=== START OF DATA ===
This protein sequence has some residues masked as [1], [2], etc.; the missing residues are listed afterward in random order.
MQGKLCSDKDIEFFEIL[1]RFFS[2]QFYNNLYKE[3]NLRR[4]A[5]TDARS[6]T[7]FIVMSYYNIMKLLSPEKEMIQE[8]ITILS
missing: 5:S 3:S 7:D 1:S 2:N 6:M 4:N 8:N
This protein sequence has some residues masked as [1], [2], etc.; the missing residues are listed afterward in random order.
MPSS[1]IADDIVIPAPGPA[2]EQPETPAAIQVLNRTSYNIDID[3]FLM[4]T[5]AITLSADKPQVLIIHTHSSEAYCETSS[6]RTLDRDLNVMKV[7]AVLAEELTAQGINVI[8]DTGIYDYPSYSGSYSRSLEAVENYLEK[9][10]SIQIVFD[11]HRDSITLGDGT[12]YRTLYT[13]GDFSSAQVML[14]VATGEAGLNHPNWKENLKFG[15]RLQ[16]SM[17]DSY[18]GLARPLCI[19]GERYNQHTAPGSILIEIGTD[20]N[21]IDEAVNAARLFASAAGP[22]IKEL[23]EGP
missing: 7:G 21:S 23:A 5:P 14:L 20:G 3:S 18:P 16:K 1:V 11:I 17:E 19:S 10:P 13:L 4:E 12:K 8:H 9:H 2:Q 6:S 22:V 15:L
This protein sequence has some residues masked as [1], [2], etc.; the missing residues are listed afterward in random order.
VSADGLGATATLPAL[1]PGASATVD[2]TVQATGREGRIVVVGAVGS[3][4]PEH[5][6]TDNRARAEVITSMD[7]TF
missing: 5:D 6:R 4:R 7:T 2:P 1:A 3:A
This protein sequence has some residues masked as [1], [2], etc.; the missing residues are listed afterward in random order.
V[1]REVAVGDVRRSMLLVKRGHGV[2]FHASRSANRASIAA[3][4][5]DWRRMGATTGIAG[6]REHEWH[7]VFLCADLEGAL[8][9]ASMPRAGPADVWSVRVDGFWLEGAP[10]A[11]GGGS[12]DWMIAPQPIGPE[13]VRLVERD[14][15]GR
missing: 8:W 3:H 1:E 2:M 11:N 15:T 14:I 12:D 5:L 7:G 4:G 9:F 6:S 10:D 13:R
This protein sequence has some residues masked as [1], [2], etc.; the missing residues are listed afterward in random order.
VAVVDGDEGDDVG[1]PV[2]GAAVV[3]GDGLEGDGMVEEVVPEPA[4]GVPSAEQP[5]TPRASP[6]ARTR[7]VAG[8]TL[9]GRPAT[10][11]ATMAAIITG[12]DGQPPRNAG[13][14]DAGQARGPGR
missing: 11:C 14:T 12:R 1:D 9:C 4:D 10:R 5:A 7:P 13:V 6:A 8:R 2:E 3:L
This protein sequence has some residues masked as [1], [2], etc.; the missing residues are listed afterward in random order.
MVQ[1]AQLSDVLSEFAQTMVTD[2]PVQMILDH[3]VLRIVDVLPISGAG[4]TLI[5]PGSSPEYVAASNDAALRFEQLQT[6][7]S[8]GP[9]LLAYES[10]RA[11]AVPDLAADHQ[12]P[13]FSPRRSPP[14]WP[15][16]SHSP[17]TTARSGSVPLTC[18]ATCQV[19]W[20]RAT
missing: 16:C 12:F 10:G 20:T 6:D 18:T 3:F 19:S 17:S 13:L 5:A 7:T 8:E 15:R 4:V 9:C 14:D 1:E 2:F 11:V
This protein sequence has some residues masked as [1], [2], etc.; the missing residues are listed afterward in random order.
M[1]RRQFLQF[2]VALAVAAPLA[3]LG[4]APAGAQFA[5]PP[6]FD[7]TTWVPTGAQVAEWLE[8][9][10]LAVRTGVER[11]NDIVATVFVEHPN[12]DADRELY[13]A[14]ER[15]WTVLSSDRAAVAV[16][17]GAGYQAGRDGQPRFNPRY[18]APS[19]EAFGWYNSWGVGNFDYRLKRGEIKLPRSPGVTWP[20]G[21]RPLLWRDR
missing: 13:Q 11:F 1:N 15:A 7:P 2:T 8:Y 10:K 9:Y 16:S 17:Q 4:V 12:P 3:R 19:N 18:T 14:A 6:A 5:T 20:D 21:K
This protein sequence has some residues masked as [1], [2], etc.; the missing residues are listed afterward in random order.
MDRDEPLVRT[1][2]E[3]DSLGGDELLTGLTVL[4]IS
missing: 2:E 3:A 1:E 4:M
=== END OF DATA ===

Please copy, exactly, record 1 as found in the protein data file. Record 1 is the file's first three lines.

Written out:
This protein sequence has some residues masked as [1], [2], etc.; the missing residues are listed afterward in random order.
MQGKLCSDKDIEFFEIL[1]RFFS[2]QFYNNLYKE[3]NLRR[4]A[5]TDARS[6]T[7]FIVMSYYNIMKLLSPEKEMIQE[8]ITILS
missing: 5:S 3:S 7:D 1:S 2:N 6:M 4:N 8:N